The Ukrainian parliament has declared President Viktor Yanukovich constitutionally unable to carry out his duties and set an early election for May 25.
Deputies in the assembly stood, applauded and sang the national anthem.
Meanwhile, Ukraine's embattled president described the country's political crisis a coup that resembled the rise of Nazis in the 1930s.
Yanukovych also said he has no intention of resigning or leaving the country.
Hours after Mr Yanukovych and opposition leaders signed an agreement aimed at resolving the country's turmoil yesterday, Mr Yanukovych went to Kharkiv in eastern Ukraine, the heartland of his support.
Today, he made the coup accusation in a televised statement.
Meanwhile, the leaders of mainly Russian-speaking regions of eastern Ukraine that are loyal to PresidentYanukovich challenged the legitimacy of the national parliament and said they were taking control of their territories.
The move appeared to increase the possibility of a split in the sprawling former Soviet republic of 46 million, despite denials by the leaders that this was their intention.
The Kiev parliament has passed a series of measures that would reduce the president's powers and pave the way to the formation of a national unity government and early presidential elections.
Mikhaylo Dobkin, Governor of Kharkiv region in northeast Ukraine, told regional leaders meeting in the city: "We're not preparing to break up the country. We want to preserve it."
But a resolution adopted at the meeting said: "The decisions taken by the Ukrainian parliament in such circumstances cause doubts about their ... legitimacy and legality."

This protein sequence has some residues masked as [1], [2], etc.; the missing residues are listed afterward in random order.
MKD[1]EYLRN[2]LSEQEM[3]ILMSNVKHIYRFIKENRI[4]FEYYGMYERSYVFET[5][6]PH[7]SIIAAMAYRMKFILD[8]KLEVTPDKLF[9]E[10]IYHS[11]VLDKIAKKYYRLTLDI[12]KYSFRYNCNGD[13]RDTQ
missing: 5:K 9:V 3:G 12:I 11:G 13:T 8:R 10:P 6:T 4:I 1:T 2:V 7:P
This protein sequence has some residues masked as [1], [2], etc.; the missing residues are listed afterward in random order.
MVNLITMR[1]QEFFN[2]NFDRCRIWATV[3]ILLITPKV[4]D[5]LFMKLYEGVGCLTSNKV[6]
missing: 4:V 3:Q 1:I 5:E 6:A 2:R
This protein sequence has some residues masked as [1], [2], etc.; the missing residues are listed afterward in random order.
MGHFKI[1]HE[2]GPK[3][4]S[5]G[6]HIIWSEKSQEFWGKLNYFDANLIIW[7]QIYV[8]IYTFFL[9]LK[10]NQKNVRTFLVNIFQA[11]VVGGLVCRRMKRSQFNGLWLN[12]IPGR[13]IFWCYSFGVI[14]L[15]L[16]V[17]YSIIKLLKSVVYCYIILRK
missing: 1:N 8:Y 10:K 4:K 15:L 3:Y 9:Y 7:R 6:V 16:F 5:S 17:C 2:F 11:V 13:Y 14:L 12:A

It added: "The central state organs are paralysed. Until the constitutional order and lawfulness are restored ... we have decided to take responsibility for safeguarding the constitutional order, legality, citizens' rights and their security on our territories."
One speaker urged the creation of civilian patrols to restore order. Another said those gathered should fear reprisals if anti-Yanukovich protesters in Kiev seize power in the whole of the country.
With people at the meeting chanting "Russia! Russia!", the atmosphere contrasted with the mood in the capital Kiev where protesters want the Moscow-backed Yanukovich to resign.
Yanukovich said he had no intention of quitting or leaving Ukraine and declared all moves taken by parliament to be illegal and amounting to a "coup d'etat", Russian news agency Interfax reported, citing a television interview.
A day after Yanukovich signed an agreement with the opposition to relinquish some of his powers, his opponents were in control of the presidential administration and the Interior Ministry responsible for the police turned its back on him.
The regions represented at the meeting - Kharkiv, Donetsk, Dnipropetrovsk, Lugansk and Crimea - have a population of 14.4 million. Most are important industrial centres and Russia's Black Sea fleet is based in the Crimean port of Sevastopol.
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